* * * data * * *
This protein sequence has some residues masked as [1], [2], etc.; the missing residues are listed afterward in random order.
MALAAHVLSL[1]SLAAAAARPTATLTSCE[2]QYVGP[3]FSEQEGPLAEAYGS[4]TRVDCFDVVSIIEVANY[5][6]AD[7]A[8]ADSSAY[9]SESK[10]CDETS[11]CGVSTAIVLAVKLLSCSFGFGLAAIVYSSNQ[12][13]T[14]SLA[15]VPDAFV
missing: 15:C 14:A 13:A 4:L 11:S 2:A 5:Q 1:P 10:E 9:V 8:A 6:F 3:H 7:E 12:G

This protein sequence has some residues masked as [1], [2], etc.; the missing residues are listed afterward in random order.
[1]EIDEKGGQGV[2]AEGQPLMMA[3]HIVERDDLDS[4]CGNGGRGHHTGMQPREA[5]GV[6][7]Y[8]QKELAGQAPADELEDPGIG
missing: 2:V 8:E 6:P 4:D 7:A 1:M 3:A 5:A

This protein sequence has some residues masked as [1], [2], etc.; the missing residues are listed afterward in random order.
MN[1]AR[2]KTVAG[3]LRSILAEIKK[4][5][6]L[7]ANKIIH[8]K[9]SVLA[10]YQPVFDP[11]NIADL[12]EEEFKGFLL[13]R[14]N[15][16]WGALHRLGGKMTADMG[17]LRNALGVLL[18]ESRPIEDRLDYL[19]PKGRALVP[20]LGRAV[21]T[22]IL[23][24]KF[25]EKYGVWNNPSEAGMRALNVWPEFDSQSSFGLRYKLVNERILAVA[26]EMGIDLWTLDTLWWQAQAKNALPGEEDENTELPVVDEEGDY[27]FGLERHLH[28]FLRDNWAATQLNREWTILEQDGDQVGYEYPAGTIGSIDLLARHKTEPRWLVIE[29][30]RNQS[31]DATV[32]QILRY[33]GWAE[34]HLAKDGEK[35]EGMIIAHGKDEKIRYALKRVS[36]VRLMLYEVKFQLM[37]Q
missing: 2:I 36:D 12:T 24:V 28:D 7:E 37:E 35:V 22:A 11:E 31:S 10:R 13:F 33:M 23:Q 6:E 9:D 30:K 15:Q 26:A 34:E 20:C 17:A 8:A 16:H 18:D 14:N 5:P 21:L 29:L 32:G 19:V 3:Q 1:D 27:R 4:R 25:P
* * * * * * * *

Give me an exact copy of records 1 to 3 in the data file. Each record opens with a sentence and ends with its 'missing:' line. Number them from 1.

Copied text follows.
This protein sequence has some residues masked as [1], [2], etc.; the missing residues are listed afterward in random order.
MALAAHVLSL[1]SLAAAAARPTATLTSCE[2]QYVGP[3]FSEQEGPLAEAYGS[4]TRVDCFDVVSIIEVANY[5][6]AD[7]A[8]ADSSAY[9]SESK[10]CDETS[11]CGVSTAIVLAVKLLSCSFGFGLAAIVYSSNQ[12][13]T[14]SLA[15]VPDAFV
missing: 15:C 14:A 13:A 4:L 11:S 2:A 5:Q 1:P 10:E 9:V 8:A 6:F 3:H 7:E 12:G

This protein sequence has some residues masked as [1], [2], etc.; the missing residues are listed afterward in random order.
[1]EIDEKGGQGV[2]AEGQPLMMA[3]HIVERDDLDS[4]CGNGGRGHHTGMQPREA[5]GV[6][7]Y[8]QKELAGQAPADELEDPGIG
missing: 2:V 8:E 6:P 4:D 7:A 1:M 3:A 5:A

This protein sequence has some residues masked as [1], [2], etc.; the missing residues are listed afterward in random order.
MN[1]AR[2]KTVAG[3]LRSILAEIKK[4][5][6]L[7]ANKIIH[8]K[9]SVLA[10]YQPVFDP[11]NIADL[12]EEEFKGFLL[13]R[14]N[15][16]WGALHRLGGKMTADMG[17]LRNALGVLL[18]ESRPIEDRLDYL[19]PKGRALVP[20]LGRAV[21]T[22]IL[23][24]KF[25]EKYGVWNNPSEAGMRALNVWPEFDSQSSFGLRYKLVNERILAVA[26]EMGIDLWTLDTLWWQAQAKNALPGEEDENTELPVVDEEGDY[27]FGLERHLH[28]FLRDNWAATQLNREWTILEQDGDQVGYEYPAGTIGSIDLLARHKTEPRWLVIE[29][30]RNQS[31]DATV[32]QILRY[33]GWAE[34]HLAKDGEK[35]EGMIIAHGKDEKIRYALKRVS[36]VRLMLYEVKFQLM[37]Q
missing: 2:I 36:D 12:T 24:V 28:D 7:E 37:E 35:V 22:A 11:E 31:S 10:R 13:F 33:M 23:Q 6:E 9:D 30:K 15:Q 26:A 34:E 20:C 17:A 8:A 16:H 18:D 14:N 5:P 21:L 29:L 32:G 19:V 3:Q 1:D 27:R 4:R 25:P